Funniest of all, is mezzo-soprano Amanda Crider as Berta the maid.  Crider plays Berta as a lavishly eccentric fuddy-duddy whose every take and piece of business is a priceless hoot."

Tony Guzman - Miami Arts Lover, February 2010


"Accomplished was Amanda Crider's Berta, a character that is often overlooked in its comical potential."

Daniel Fernandez, El Nuevo Herald, February 2010

Le Nozze di Figaro, Florida Grand Opera, 2009

"Of the supporting cast, we have to highlight the work of Amanda Crider as Cherubino...she earned deserved applause and 'Brava' cheers."​

Daniel Fernandez - El Nuevo Herald, March 2009


"The one who grew extraordinarily in her role was Amanda Crider as Cherubino."

Daniel Fernandez - El Nuevo Herald, March 2009


"Cherubino was represented with complete grace by Amanda Crider, whom we have been able to admire on other occasions with the Florida Grand Opera."

Ariel Ramos - Diario Las Americas, February 2009

Lakmé, Florida Grand Opera, 2009

"Mezzo Amanda Crider was a magnificent Mallika, who shined in the Flower Duet and in her passages during the first Act."

Ariel Ramos - Diario Las Americas, February 2009


"Amanda Crider, with a beautiful mezzo voice, was enjoyable as Mallika."

Daniel Fernandez - El Nuevo Herald, February 2009


Orpheus in the Underworld, Eugene Opera, 2008

"Amanda Crider as the hunting goddess Diana, a.k.a. Sarah Palin, had all the moves that brought roars from the crowd, from her "you betcha" to her wink...and Amanda Crider's full mezzo soprano voice was delightful in her lament about losing a man because of her hunting dogs."

Marilyn Farwell - The Register Guard, January 2009

Scenes of Gypsy Life, Gotham Chamber Opera, 2008

"Each of the trio of Gypsies [were] sung very well by Leah Edwards, Amanda Crider, and Hannah Penn..."

Vivien Schweitzer - New York Times, January 2008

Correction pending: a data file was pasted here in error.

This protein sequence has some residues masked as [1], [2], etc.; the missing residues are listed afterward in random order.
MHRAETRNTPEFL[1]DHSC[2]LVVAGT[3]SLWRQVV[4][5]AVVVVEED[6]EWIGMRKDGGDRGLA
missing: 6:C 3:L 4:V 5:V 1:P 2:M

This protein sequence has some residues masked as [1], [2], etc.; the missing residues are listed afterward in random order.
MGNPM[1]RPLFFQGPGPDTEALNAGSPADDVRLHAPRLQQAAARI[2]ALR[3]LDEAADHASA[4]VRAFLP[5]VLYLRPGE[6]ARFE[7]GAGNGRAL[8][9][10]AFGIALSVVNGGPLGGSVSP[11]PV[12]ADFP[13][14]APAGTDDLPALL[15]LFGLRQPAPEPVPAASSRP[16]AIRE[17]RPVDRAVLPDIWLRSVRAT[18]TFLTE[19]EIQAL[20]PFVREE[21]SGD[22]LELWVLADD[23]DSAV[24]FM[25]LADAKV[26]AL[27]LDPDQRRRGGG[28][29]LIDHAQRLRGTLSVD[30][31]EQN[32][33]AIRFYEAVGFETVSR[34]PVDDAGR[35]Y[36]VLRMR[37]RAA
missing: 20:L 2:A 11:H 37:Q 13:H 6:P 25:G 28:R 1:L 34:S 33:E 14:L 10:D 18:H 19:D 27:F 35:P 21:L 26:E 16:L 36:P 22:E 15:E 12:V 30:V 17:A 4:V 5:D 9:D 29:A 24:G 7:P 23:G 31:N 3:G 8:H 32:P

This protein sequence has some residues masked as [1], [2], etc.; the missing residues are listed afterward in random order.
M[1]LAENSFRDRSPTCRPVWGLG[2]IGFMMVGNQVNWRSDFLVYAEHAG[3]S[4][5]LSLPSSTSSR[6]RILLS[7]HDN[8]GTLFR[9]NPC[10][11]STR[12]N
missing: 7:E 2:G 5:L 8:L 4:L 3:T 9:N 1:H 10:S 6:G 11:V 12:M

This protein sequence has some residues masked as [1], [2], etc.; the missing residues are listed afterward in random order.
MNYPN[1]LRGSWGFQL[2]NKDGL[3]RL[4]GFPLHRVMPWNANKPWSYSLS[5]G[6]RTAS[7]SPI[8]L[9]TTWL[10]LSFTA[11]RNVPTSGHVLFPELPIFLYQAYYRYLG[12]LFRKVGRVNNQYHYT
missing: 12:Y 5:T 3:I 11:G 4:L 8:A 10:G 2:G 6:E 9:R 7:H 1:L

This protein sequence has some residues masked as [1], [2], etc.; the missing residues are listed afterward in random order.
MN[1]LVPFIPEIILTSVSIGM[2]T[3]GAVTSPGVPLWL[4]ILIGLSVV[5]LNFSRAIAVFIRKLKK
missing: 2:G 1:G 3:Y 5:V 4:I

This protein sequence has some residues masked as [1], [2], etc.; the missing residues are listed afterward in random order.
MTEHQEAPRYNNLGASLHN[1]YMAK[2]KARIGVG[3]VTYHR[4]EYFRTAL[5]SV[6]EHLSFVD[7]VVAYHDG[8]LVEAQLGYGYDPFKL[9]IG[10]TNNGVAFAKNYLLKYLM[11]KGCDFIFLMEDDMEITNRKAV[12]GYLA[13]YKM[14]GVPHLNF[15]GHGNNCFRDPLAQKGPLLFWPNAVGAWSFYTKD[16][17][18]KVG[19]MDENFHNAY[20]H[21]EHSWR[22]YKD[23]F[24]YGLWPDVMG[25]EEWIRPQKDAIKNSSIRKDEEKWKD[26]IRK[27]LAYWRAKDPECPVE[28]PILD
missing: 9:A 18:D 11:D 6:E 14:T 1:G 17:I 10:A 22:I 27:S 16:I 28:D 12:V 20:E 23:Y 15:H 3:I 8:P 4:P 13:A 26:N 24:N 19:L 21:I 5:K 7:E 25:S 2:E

"Soprano Leah Edwards, along with mezzos Amanda Crider and Hannah Penn all proved adept musical exponents of Dvozak's atmospheric songs.  Particularly lovely was the emphatic "Ma pisen zas mi laskou zni" (My song of love rings out) [sung by Crider].  Crider's rendition of the well known "Kdyz mne stara matka zpivat" (Songs my mother taught me) was melancholy but not lugubrious and showed a keen capacity for keeping a down-tempo musical line moving forward."

Adam Wasserman - Opera News, January 2008

Palm Beach Opera Vocal Competition Winner's Concert, 2007

"Nobles seigneurs, salut! from Meyerbeer's Les Huguenots, received an impressive performance by mezzo-soprano Amanda Crider, sixth prize in advanced.  She has a full assured voice and possesses good presence."

R. Spencer Butler - Palm Beach Daily News, May 2007

Cole Porter Celebration, Charlotte Symphony Orchestra, 2005

"The longest applause for a soloist was reserved for Amanda Crider, mezzo-soprano, when she sang "So in Love" with her heart and soul.  Her voice, personality and effective dramatic gestures, also won the audeince in "Why Can't You Behave?" and in a glorious four-part version of the gospel song, "Blow Gabriel Blow."

Sandy Copperman - Sun Herald, January 2005

Faust, Des Moines Metro Opera, 2003

"Amanda Crider plays her part in the trouser role of the youth Siebel with vivacity and confidence that belie her years, singing in a focused, golden toned voice."

Robert C. Fuller - Des Moines Register, June 2003

South Pacific, Opera Boston, 2003

"Director Patricia-Maria Weinmann agrees that musicals are different than opera, and that there is a sterotype about opera singers being unable to act or move.  "Amanda [Crider] is a known up and coming mezzo-soprano.  When you cast somethign like this, you call your friends around the country and say, "What about her?" Everyone said, "Grab her."​

Catherine Foster - Boston Globe, August 2003


L'Enfant et les Sortilèges, Tanglewood Music Center, 2001

"in 'L'Enfant el les sortilèges,' Amanda Crider was a delightful pixie of a boy child, and she sang the gorgeous soliloquy about the heart of the rose with ineffable tenderness; her French was particularly good."​

Richard Dyer - Boston Globe, July 2001


"Of the two L'Enfant casts, Amanda Crider and Erin Smith were both delightful as the wayward Child, but Crider made an especially lovely thing of the brief air, "Toi le coeur de la rose," with her care for French vowels."

Leighten Kerner - Opera News, November 2001